Farmer in the Dell by Edna Ferber
Old Ben Westerveld was taking it easy. Every muscle taut, every
nerve tense, his keen eyes vainly straining to pierce the blackness
of the stuffy room--there lay Ben Westerveld in bed, taking it easy.
And it was hard. Hard. He wanted to get up. He wanted so intensely
to get up that the mere effort of lying there made him ache all over.
His toes were curled with the effort. His fingers were clenched with
it. His breath came short, and his thighs felt cramped. Nerves. But
old Ben Westerveld didn't know that. What should a retired and
well-to-do farmer of fifty-eight know of nerves, especially when he
has moved to the city and is taking it easy?
If only he knew what time it was. Here in Chicago you couldn't
tell whether it was four o'clock or seven unless you looked at your
watch. To do that it was necessary to turn on the light. And to turn
on the light meant that he would turn on, too, a flood of querulous
protest from his wife, Bella, who lay asleep beside him.
When for forty-five years of your life you have risen at
four-thirty daily, it is difficult to learn to loll. To do it
successfully, you must be a natural- born loller to begin with and
revert. Bella Westerveld was and had. So there she lay, asleep. Old
Ben wasn't and hadn't. So there he lay, terribly wide- awake,
wondering what made his heart thump so fast when he was lying so
still. If it had been light, you could have seen the lines of
strained resignation in the sagging muscles of his patient face.
They had lived in the city for almost a year, but it was the same
every morning. He would open his eyes, start up with one hand
already reaching for the limp, drab work-worn garments that used to
drape the chair by his bed. Then he would remember and sink back
while a great wave of depression swept over him. Nothing to get up
for. Store clothes on the chair by the bed. He was taking it easy.
Back home on the farm in southern Illinois he had known the hour
the instant his eyes opened. Here the flat next door was so close
that the bed- room was in twilight even at midday. On the farm he
could tell by the feeling--an intangible thing, but infallible. He
could gauge the very quality of the blackness that comes just before
dawn. The crowing of the cocks, the stamping of the cattle, the
twittering of the birds in the old elm whose branches were etched
eerily against his window in the ghostly light --these things he had
never needed. He had known. But here in the un- sylvan section of
Chicago which bears the bosky name of Englewood, the very darkness had
a strange quality.
A hundred unfamiliar noises misled him. There were no cocks, no
cattle, no elm. Above all, there was no instinctive feeling. Once,
when they first came to the city, he had risen at twelve-thirty,
thinking it was morning, and had gone clumping about the flat, waking
up everyone and loosing from his wife's lips a stream of acid
vituperation that seared even his case-hardened sensibilities. The
people sleeping in the bedroom of the flat next door must have heard
"You big rube! Getting up in the middle of the night and stomping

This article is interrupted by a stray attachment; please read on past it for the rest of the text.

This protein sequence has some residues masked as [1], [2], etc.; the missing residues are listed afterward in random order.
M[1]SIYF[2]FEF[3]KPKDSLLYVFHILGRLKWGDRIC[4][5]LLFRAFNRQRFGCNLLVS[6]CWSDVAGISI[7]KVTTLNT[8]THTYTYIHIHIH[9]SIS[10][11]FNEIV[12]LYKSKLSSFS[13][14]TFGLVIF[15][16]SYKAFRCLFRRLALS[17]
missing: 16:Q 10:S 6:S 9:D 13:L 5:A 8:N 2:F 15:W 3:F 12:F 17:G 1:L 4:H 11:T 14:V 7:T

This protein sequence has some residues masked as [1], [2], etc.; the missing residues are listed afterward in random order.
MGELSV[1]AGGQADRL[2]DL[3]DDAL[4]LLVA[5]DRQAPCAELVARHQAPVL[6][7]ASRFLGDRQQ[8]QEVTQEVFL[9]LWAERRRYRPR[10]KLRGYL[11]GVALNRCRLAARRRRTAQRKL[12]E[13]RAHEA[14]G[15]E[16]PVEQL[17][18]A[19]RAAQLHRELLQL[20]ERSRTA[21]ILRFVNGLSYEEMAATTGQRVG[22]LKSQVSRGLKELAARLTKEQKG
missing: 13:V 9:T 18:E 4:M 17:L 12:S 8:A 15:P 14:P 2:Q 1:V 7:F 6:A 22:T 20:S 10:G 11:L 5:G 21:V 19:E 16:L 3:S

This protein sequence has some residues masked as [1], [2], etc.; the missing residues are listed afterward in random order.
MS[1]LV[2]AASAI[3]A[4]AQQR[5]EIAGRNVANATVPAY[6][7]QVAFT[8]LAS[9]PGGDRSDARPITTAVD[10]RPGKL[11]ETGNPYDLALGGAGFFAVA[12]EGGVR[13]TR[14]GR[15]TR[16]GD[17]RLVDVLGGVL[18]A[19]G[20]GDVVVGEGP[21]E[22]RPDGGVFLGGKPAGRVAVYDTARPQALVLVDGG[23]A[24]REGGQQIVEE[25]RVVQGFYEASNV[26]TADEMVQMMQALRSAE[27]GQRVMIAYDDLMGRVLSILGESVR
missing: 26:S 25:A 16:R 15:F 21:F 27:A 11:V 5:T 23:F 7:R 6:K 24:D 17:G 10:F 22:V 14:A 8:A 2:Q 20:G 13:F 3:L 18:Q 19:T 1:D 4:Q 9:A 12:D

around like cattle. You'd better build a shed in the back yard and
sleep there if you're so dumb you can't tell night from day."
Even after thirty-three years of marriage he had never ceased to
be appalled at the coarseness of her mind and speech--she who had
seemed so mild and fragile and exquisite when he married her. He had
crept back to bed shamefacedly. He could hear the couple in the
bedroom of the flat just across the little court grumbling and then
laughing a little, grudgingly, and yet with appreciation. That
bedroom, too, had still the power to appall him. Its nearness, its
forced intimacy, were daily shocks to him whose most immediate
neighbor, back on the farm, had been a quarter of a mile away. The
sound of a shoe dropped on the hardwood floor, the rush of water in
the bathroom, the murmur of nocturnal confidences, the fretful cry of
a child in the night, all startled and distressed him whose ear had
found music in the roar of the thresher and had been soothed by the
rattle of the tractor and the hoarse hoot of the steamboat whistle at
the landing. His farm's edge had been marked by the Mississippi
rolling grandly by.
Since they had moved into town, he had found only one city sound
that he really welcomed--the rattle and clink that marked the
milkman's matutinal visit. The milkman came at six, and he was the
good fairy who released Ben Westerveld from durance vile--or had until
the winter months made his coming later and later, so that he became
worse than useless as a timepiece. But now it was late March, and
mild. The milkman's coming would soon again mark old Ben's rising
hour. Before he had begun to take it easy, six o'clock had seen the
entire mechanism of his busy little world humming smoothly and
sweetly, the whole set in motion by his own big work-callused hands.
Those hands puzzled him now. He often looked at them curiously and
in a detached sort of way, as if they belonged to someone else. So
white they were, and smooth and soft, with long, pliant nails that
never broke off from rough work as they used to. Of late there were
little splotches of brown on the backs of his hands and around the
"Guess it's my liver," he decided, rubbing the spots thoughtfully.
"She gets kind of sluggish from me not doing anything. Maybe a
little spring tonic wouldn't go bad. Tone me up."
He got a little bottle of reddish-brown mixture from the druggist